6.10am, Be'tach. According to the
soldiers, the main flow of people is usually at 5am. Today there is
a curfew. We witnessed smooth passage of pedestrians with working
permits. But today's new rule was that children were not permitted
through, and those who came were sent back. There were hardly any
"back to back lorries. At 6.30 the soldiers' shift changed and
the fresh commander asked us to get out of the checkpoint

Jabbara: Here no curfew, and children could pass. On the other
hand, even those with working permits were not let through into
Israel. We informed them that they could get through in nearby
Be'tach. Taxis and pedestrians were passing through smoothly. Even
carts and small lorries carrying produce - vegetables and fruit -
were let through without any extra checking. (Remember last week's
eggs which were not let through?). Three Palestinians had their IDs
confiscated, because of trying to bypass the checkpoint. With our
intervention, they were soon returned. Several ambulances went
through from Tulkarm, with little inconvenience. Our impression was
that the soldiers were getting tired, and were as human as
circumstances allowed. We talked to 5 young men who walked from one
village to another - including 3 brothers who complained that they
were not granted working permits because of their age, although
they had worked before the Intifada in Taibeh. Two of them were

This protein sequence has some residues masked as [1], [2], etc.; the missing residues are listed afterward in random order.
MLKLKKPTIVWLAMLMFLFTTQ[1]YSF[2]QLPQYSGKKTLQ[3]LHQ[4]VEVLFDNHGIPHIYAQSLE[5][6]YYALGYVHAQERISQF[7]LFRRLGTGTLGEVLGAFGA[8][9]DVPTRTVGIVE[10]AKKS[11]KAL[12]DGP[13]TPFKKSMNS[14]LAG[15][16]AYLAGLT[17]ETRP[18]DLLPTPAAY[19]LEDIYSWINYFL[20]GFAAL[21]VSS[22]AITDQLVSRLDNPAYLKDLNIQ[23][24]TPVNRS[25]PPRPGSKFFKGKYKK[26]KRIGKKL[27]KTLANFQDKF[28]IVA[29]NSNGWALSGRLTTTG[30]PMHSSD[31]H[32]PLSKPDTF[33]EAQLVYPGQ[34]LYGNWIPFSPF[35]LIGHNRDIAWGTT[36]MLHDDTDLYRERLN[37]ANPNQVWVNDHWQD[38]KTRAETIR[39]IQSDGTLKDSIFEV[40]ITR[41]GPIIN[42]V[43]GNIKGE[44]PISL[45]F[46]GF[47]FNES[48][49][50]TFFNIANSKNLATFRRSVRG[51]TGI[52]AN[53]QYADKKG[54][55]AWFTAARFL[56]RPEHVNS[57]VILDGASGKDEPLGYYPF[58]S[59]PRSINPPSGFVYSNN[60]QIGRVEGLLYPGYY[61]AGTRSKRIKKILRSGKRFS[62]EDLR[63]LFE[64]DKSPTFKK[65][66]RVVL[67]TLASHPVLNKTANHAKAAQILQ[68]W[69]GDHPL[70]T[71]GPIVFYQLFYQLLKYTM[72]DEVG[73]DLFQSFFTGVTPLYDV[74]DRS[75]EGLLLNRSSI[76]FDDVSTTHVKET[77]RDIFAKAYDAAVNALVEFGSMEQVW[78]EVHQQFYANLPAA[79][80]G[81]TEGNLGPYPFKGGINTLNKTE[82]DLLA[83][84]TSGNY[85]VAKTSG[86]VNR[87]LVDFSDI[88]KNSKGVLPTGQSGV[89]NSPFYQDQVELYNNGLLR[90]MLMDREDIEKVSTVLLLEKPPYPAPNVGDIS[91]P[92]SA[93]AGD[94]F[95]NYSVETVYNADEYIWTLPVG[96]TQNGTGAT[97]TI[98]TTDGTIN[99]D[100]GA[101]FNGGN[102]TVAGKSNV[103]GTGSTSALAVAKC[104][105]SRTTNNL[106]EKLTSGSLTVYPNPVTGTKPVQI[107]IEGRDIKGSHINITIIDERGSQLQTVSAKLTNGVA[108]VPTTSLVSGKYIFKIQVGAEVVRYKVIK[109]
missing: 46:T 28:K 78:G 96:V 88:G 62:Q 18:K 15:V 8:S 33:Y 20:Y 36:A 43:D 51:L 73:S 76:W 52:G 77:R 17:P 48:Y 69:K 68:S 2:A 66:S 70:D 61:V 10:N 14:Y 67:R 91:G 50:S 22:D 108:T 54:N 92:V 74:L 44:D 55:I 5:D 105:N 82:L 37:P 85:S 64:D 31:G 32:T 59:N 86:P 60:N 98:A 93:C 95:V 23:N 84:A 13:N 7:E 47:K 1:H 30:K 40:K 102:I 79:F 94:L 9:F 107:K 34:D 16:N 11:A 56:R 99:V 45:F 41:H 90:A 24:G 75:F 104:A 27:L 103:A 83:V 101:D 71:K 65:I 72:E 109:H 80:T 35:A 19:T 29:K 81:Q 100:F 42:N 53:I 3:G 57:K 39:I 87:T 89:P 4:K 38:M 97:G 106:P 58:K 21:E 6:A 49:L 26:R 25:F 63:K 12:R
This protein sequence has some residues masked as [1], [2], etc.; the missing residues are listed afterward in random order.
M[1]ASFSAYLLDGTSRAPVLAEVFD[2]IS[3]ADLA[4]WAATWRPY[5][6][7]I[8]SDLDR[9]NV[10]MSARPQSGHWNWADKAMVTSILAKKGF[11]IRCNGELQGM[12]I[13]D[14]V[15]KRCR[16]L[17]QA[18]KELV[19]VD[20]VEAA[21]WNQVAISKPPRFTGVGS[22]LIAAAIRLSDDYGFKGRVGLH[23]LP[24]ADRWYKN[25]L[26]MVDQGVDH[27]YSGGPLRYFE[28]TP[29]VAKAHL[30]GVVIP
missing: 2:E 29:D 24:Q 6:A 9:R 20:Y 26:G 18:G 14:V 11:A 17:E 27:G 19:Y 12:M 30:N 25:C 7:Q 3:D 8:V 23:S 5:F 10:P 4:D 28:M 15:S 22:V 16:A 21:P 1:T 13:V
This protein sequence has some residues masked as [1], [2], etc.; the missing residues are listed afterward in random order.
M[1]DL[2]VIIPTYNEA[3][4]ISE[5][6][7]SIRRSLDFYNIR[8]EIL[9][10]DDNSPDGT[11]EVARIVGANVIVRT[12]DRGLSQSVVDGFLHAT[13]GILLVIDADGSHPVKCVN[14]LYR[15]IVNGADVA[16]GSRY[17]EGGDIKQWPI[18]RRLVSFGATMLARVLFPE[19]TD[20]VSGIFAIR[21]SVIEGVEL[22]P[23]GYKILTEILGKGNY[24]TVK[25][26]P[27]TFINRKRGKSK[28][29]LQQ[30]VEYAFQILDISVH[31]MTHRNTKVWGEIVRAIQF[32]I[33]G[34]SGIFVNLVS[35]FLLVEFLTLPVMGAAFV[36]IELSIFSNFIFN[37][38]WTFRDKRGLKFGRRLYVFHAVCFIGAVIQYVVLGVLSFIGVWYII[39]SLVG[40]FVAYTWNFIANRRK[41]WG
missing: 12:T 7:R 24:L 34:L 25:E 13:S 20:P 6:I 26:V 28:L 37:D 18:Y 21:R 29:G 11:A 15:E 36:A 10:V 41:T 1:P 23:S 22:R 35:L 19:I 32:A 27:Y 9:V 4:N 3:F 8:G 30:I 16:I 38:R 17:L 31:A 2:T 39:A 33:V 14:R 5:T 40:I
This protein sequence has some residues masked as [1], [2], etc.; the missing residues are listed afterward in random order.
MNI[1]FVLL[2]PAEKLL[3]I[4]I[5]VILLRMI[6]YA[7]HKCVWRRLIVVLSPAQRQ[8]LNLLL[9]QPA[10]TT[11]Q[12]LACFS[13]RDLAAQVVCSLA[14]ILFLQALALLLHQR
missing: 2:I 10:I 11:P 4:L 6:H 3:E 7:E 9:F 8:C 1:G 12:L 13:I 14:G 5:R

We couldn't help Israeli Arabs in two cases. One was a couple who
came from Qalanswa (an Israeli Arab village not far from the fence)
and wished to visit their daughter who just gave birth at Far'un
(the neighbouring village, but on the other side of the fence). The
other was a lorry driver with tiny chicks from the Israeli side. At
8am the shift changed, and more tension was around. A lorry coming
from the East was going to be sent back, but when we told the new
commander that inside their own territory the Palestinians could go
from one direction to the other, she revised her command and let
them through. The driver had come from Jericho and was already on
the road since 4am! Despite the more busy traffic the actual
control points were not manned with more soldiers. An officer got
nervous about our picture taking. He said that if terrorists would
see the actual checkpoint, they could use it as a target. We
explained that we were interested in the Palestinians only and not
the checkpoint as such.